Before We Talk About Trump and Tuesday's Elections, We Have to Talk About His Effect on Us

AP Photo/Jill Colvin

There is a lot of blame to go around for the absolute Republican debacle that happened on Tuesday night.

The polls were wrong, and it wasn’t just Republican pollsters. The quality of the party’s candidates truly sucked. And Trump’s candidates suffered the biggest losses.


Part of the problem is that Trump spent the last several days of the campaign making it all about himself. He attacked Ron DeSantis, he held high-profile rallies. He was rumored to be announcing a presidential run the night before the election, and while he didn’t do that, he did have every major media network in the country watching him at J.D. Vance’s rally.

Vance won. The majority of Trump’s high-profile candidates didn’t.

The discussion has, rightly, moved to whether or not Trump is an asset or a drag on the Republican Party. There are people who are already taking sides between him and Florida Governor Ron DeSantis. The people who are full-blown #NeverTrump are pointing and saying “See? You should never have chased us away!” and the people who will support Trump no matter what are eager to defend and blame everyone else for what happened.

This rigidity among either side, however, is probably just as damaging to the Republican Party as Trump is (or is alleged to be, depending on who you talk to), if not more damaging.

There was a time when inflexibility and holding on to one’s beliefs was a hallmark of character. That hasn’t changed, but it is now being confused with inflexibility and holding on to belief in a person (or the rejection of that person, as it were). The cult of personality and its polar opposite have completely bogged down the GOP’s chances to move forward from last night.


You have high-profile personalities on the side of “Trump is the best thing we had and will have going forward,” and several among Trump’s base have already decided that Ron DeSantis is the enemy and we cannot trust him. At the same time, there are already several extremely bad takes about last night coming from the side that hates the Republican Party and has done everything they can to betray their ideology in favor of destroying the party because of its ties to Trump.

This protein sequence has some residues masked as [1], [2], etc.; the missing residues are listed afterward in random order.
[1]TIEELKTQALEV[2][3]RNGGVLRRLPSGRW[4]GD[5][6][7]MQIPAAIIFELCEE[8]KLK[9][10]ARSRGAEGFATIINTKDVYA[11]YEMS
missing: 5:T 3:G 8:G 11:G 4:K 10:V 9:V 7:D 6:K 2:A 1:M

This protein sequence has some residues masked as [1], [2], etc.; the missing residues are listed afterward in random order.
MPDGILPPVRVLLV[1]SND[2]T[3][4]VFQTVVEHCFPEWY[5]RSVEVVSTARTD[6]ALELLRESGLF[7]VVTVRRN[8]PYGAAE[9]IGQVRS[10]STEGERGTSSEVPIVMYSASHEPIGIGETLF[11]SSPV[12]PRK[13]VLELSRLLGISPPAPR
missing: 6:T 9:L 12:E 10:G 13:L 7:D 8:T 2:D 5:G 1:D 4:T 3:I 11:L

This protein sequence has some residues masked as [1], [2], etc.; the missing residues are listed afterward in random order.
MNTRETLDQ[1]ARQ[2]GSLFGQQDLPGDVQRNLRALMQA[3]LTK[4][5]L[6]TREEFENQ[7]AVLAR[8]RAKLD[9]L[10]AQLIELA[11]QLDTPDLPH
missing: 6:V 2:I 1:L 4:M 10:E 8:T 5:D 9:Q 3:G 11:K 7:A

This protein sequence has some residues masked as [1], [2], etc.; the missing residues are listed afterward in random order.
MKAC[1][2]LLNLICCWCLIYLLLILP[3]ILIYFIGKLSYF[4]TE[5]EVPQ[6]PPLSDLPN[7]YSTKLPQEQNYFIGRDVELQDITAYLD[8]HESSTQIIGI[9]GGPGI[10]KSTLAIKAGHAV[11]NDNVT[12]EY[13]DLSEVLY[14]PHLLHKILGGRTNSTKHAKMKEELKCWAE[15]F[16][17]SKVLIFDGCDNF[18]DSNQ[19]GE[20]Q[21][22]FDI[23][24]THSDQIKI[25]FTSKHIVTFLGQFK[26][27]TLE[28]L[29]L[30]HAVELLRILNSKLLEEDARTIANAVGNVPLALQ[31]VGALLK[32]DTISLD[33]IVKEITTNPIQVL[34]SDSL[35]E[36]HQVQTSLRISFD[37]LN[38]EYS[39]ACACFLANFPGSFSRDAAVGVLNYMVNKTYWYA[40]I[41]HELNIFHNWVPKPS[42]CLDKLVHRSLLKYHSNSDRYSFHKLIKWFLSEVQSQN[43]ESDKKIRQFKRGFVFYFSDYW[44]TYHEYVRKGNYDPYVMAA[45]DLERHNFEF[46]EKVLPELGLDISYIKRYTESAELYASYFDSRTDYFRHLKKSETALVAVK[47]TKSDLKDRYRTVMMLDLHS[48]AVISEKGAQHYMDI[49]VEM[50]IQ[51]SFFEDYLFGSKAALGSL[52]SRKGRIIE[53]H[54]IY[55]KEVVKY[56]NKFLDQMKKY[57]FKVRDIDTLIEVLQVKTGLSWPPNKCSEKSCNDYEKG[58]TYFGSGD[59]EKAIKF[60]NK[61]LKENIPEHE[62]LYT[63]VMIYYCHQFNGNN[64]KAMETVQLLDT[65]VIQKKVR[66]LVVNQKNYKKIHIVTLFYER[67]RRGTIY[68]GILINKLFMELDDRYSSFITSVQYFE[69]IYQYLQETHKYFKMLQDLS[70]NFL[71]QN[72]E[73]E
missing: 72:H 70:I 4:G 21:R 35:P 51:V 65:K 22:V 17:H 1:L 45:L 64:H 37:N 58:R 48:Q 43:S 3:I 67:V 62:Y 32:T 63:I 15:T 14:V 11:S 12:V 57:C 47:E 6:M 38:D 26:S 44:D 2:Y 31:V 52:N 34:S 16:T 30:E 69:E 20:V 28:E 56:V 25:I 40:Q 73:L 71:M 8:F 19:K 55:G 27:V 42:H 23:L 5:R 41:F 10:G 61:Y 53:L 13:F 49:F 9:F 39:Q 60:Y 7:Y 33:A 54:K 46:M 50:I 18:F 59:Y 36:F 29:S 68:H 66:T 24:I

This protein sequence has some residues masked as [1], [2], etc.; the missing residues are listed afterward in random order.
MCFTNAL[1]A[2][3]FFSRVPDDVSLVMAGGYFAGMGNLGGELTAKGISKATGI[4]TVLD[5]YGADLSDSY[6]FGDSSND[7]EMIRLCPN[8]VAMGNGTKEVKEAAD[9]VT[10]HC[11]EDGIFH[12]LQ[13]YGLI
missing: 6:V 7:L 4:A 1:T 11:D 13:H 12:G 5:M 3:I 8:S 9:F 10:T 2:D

Republicans didn’t kick Liz Cheney and Adam Kinzinger out. They left long before the base had any real say. They spent their time tearing down their own party and dug their own political graves. But the nastiness that surrounds them and their view of the Republican Party has damaged the GOP just as much as Trump’s rigid supporters have.

To clarify, this isn’t a “party first” plea – I’m not a registered Republican but I am conservative. I want the best conservative ideas pushed forward, and in that regard, Trump did a lot of good as president. There are discernable conservative victories that would not have been won without Trump, chief among them the obliteration of Roe v. Wade. But, Trump lost the popular vote twice. He lost re-election. His candidates did not do well last night. These are all points that have to be reconciled with the fact that, while he was in office, he did good things for conservatives.


As my colleague Bonchie mentioned earlier this morning, this isn’t some establishment vs. Trump thing. This goes well beyond that. We’re looking at a moment in the GOP’s history where they are faced with a hard choice: Keep Trump as the leader of the party or move forward. At this point, Trump’s ability to even play Kingmaker now is in question. However, the party can’t afford a massive purge of anyone and everyone who supported him, because that would start a civil war within the party. So both sides, if they want to actually fix what’s broken ahead of the next election cycle, have to come to terms. Outright rejection of each other can’t accomplish anything.

The Republican Party does not have a mandate after last night. Both parties got a single message from the voters, and that message is to clean up your houses.


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